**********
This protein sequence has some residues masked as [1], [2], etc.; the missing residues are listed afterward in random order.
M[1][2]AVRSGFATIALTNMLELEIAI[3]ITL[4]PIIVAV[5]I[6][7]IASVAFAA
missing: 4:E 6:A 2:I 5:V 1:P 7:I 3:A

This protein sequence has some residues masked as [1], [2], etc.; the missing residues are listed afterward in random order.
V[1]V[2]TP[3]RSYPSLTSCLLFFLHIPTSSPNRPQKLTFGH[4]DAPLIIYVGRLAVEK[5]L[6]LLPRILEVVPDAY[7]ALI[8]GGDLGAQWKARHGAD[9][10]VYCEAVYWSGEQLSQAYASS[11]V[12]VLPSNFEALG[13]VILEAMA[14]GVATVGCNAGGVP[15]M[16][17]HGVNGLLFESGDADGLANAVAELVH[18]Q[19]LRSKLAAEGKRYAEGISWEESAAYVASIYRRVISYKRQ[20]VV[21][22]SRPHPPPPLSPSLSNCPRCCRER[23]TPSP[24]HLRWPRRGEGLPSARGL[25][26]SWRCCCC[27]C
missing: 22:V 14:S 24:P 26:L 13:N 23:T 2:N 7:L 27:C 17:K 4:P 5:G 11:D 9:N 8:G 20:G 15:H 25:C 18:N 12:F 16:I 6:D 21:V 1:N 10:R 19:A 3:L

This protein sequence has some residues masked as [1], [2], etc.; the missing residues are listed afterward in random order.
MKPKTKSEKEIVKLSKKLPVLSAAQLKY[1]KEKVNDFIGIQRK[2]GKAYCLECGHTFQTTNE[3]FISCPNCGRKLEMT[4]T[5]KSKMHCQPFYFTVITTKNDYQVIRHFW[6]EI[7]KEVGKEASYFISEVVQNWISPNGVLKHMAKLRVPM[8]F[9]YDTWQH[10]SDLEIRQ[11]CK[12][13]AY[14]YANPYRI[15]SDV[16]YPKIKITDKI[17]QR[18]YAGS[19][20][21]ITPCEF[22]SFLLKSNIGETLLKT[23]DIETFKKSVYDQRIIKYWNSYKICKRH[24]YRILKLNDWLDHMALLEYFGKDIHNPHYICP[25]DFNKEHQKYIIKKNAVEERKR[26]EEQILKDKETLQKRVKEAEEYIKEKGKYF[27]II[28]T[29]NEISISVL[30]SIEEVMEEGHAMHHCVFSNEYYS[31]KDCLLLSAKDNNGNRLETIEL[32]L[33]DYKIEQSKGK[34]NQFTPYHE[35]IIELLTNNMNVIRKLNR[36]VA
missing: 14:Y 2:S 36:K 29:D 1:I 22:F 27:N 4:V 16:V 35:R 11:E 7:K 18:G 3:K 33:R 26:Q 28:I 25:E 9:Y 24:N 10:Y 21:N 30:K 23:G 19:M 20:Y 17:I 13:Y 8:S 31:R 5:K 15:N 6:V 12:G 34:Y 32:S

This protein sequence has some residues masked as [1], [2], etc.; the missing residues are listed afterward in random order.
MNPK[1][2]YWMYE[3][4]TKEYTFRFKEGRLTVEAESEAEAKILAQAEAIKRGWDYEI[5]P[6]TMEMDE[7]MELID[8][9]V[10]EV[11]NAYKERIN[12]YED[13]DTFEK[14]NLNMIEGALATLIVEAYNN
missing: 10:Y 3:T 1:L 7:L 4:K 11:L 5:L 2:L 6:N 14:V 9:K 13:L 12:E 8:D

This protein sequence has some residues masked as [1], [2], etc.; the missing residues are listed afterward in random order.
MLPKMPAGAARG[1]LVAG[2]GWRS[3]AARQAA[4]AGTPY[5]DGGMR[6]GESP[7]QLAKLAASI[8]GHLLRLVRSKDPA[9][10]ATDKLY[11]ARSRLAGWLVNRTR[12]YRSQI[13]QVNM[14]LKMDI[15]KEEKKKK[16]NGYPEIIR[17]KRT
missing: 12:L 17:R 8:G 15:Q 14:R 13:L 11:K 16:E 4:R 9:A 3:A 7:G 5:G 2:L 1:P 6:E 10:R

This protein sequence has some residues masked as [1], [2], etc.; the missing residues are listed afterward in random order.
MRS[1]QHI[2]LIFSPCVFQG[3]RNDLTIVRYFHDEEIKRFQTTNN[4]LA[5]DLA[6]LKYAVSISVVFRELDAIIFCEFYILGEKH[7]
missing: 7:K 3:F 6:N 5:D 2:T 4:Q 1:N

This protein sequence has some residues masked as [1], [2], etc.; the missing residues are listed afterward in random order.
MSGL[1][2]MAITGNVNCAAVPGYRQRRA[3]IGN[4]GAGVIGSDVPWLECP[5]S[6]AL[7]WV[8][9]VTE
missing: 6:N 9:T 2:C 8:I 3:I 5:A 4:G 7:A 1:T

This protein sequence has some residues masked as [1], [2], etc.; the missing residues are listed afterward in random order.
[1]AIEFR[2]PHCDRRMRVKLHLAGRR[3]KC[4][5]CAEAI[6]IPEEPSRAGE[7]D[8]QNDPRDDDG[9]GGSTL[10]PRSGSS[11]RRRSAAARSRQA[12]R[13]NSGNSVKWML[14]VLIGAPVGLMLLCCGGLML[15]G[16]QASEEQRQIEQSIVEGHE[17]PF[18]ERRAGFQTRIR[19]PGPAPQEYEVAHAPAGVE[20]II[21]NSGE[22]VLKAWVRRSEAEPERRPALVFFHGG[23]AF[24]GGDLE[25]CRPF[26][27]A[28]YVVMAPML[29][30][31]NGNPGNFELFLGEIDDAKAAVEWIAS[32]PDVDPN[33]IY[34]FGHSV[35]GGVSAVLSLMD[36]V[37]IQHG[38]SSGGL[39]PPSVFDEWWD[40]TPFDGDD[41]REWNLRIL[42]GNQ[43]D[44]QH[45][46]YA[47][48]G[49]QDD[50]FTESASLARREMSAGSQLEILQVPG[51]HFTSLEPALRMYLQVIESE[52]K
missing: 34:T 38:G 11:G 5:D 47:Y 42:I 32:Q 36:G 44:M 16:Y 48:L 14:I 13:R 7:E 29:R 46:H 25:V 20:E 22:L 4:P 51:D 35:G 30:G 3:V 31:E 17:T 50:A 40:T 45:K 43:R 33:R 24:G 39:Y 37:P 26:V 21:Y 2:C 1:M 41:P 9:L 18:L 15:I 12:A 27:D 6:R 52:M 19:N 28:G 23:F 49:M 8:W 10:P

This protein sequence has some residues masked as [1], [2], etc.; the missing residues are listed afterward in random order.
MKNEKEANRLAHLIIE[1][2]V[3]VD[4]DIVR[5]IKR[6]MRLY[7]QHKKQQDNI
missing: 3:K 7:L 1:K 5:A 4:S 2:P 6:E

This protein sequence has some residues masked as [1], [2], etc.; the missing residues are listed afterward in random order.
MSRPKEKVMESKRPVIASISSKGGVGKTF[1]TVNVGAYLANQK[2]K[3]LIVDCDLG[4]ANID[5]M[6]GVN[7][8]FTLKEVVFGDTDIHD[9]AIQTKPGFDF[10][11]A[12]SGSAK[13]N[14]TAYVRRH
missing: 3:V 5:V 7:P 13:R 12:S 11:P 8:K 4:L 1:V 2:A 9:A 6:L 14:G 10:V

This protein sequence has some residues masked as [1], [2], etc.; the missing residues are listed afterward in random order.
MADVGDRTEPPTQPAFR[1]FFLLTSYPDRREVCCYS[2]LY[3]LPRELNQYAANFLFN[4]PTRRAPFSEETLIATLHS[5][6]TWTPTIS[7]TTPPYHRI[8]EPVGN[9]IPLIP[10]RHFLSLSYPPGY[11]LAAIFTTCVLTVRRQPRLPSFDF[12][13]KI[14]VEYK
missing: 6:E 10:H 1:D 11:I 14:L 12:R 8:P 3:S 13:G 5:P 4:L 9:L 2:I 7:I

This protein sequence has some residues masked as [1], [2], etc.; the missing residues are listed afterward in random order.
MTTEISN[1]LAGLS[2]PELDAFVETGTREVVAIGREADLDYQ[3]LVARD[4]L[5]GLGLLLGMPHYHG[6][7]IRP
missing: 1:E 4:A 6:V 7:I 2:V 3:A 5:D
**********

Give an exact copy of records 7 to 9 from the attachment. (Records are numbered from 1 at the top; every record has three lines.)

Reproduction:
This protein sequence has some residues masked as [1], [2], etc.; the missing residues are listed afterward in random order.
MSGL[1][2]MAITGNVNCAAVPGYRQRRA[3]IGN[4]GAGVIGSDVPWLECP[5]S[6]AL[7]WV[8][9]VTE
missing: 6:N 9:T 2:C 8:I 3:I 5:A 4:G 7:A 1:T

This protein sequence has some residues masked as [1], [2], etc.; the missing residues are listed afterward in random order.
[1]AIEFR[2]PHCDRRMRVKLHLAGRR[3]KC[4][5]CAEAI[6]IPEEPSRAGE[7]D[8]QNDPRDDDG[9]GGSTL[10]PRSGSS[11]RRRSAAARSRQA[12]R[13]NSGNSVKWML[14]VLIGAPVGLMLLCCGGLML[15]G[16]QASEEQRQIEQSIVEGHE[17]PF[18]ERRAGFQTRIR[19]PGPAPQEYEVAHAPAGVE[20]II[21]NSGE[22]VLKAWVRRSEAEPERRPALVFFHGG[23]AF[24]GGDLE[25]CRPF[26][27]A[28]YVVMAPML[29][30][31]NGNPGNFELFLGEIDDAKAAVEWIAS[32]PDVDPN[33]IY[34]FGHSV[35]GGVSAVLSLMD[36]V[37]IQHG[38]SSGGL[39]PPSVFDEWWD[40]TPFDGDD[41]REWNLRIL[42]GNQ[43]D[44]QH[45][46]YA[47][48]G[49]QDD[50]FTESASLARREMSAGSQLEILQVPG[51]HFTSLEPALRMYLQVIESE[52]K
missing: 34:T 38:G 11:G 5:D 47:Y 42:I 32:Q 36:G 44:M 16:Y 48:L 14:I 13:R 7:E 29:R 46:H 25:V 20:E 22:L 4:P 51:D 35:G 30:G 3:V 31:E 17:T 50:A 40:T 45:K 43:R 33:R 24:G 39:Y 37:P 26:V 21:Y 2:C 1:M 41:P 9:L 18:L 15:I 12:A 27:D 6:R 52:M 19:N 28:G 23:F 49:M 8:W 10:P

This protein sequence has some residues masked as [1], [2], etc.; the missing residues are listed afterward in random order.
MKNEKEANRLAHLIIE[1][2]V[3]VD[4]DIVR[5]IKR[6]MRLY[7]QHKKQQDNI
missing: 3:K 7:L 1:K 5:A 4:S 2:P 6:E